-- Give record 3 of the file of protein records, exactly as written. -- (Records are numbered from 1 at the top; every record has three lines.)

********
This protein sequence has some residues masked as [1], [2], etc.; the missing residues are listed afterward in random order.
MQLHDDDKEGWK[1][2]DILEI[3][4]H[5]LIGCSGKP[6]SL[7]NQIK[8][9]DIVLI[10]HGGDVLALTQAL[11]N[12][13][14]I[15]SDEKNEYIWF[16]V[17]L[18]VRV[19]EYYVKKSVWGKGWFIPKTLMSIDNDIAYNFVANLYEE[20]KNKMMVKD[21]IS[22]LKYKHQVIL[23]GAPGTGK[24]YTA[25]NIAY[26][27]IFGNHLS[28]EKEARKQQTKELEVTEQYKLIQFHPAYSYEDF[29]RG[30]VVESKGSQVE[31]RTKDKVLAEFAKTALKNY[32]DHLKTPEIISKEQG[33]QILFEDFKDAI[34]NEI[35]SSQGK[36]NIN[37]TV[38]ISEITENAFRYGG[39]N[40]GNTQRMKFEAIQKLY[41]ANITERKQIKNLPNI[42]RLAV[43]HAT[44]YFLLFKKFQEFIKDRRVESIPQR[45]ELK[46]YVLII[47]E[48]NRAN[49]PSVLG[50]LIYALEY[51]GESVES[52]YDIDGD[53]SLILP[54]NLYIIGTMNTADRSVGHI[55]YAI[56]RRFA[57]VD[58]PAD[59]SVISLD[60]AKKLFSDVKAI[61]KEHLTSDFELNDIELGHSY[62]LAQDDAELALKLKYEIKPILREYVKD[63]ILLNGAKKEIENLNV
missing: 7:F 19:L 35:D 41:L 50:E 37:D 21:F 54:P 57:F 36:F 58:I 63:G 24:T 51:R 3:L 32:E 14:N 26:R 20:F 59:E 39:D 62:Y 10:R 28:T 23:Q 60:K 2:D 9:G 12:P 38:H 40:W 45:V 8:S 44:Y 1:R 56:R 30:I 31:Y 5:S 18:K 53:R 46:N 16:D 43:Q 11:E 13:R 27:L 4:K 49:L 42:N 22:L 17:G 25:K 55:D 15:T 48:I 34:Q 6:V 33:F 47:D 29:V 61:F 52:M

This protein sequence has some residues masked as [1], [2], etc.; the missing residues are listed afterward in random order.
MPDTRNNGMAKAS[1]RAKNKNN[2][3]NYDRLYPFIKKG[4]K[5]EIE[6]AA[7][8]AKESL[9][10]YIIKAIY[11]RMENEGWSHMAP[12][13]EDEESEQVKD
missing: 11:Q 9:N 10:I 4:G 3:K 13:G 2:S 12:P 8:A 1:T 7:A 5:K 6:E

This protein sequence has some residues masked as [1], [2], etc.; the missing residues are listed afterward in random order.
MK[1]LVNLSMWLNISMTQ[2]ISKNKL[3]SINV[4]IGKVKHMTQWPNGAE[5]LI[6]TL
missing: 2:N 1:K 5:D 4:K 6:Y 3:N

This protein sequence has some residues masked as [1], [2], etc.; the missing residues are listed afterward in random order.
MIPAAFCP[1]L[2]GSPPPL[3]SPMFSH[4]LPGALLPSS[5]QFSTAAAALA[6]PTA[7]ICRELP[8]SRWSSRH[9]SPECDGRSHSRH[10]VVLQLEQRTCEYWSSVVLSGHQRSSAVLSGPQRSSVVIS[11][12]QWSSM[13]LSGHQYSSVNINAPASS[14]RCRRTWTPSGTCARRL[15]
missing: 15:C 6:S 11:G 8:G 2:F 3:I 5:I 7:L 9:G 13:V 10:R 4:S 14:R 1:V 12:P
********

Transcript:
This protein sequence has some residues masked as [1], [2], etc.; the missing residues are listed afterward in random order.
MK[1]LVNLSMWLNISMTQ[2]ISKNKL[3]SINV[4]IGKVKHMTQWPNGAE[5]LI[6]TL
missing: 2:N 1:K 5:D 4:K 6:Y 3:N